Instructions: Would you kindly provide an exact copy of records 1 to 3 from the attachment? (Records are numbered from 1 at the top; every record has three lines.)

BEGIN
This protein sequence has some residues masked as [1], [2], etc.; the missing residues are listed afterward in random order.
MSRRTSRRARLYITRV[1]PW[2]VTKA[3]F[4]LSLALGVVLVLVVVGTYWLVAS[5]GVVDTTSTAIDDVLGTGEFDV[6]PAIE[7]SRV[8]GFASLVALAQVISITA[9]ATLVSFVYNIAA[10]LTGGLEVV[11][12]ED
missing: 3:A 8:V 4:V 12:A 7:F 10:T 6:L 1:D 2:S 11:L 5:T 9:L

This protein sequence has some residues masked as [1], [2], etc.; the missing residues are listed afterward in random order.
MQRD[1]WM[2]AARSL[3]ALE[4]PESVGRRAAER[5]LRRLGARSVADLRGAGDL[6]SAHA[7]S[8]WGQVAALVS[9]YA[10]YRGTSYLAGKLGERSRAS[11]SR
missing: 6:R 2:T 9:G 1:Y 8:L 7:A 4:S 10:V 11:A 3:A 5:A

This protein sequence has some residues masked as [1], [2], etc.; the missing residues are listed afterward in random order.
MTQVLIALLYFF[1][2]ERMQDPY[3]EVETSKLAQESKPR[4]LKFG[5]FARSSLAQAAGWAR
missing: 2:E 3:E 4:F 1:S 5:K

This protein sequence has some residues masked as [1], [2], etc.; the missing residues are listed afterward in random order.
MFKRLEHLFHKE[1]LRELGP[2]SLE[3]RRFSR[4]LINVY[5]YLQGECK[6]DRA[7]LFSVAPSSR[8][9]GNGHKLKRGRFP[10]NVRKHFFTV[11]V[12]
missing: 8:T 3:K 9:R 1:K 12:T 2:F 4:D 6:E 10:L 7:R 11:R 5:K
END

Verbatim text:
This protein sequence has some residues masked as [1], [2], etc.; the missing residues are listed afterward in random order.
MSRRTSRRARLYITRV[1]PW[2]VTKA[3]F[4]LSLALGVVLVLVVVGTYWLVAS[5]GVVDTTSTAIDDVLGTGEFDV[6]PAIE[7]SRV[8]GFASLVALAQVISITA[9]ATLVSFVYNIAA[10]LTGGLEVV[11][12]ED
missing: 3:A 8:V 4:V 12:A 7:F 10:T 6:L 1:D 2:S 11:L 5:T 9:L

This protein sequence has some residues masked as [1], [2], etc.; the missing residues are listed afterward in random order.
MQRD[1]WM[2]AARSL[3]ALE[4]PESVGRRAAER[5]LRRLGARSVADLRGAGDL[6]SAHA[7]S[8]WGQVAALVS[9]YA[10]YRGTSYLAGKLGERSRAS[11]SR
missing: 6:R 2:T 9:G 1:Y 8:L 7:A 4:S 10:V 11:A 3:A 5:A

This protein sequence has some residues masked as [1], [2], etc.; the missing residues are listed afterward in random order.
MTQVLIALLYFF[1][2]ERMQDPY[3]EVETSKLAQESKPR[4]LKFG[5]FARSSLAQAAGWAR
missing: 2:E 3:E 4:F 1:S 5:K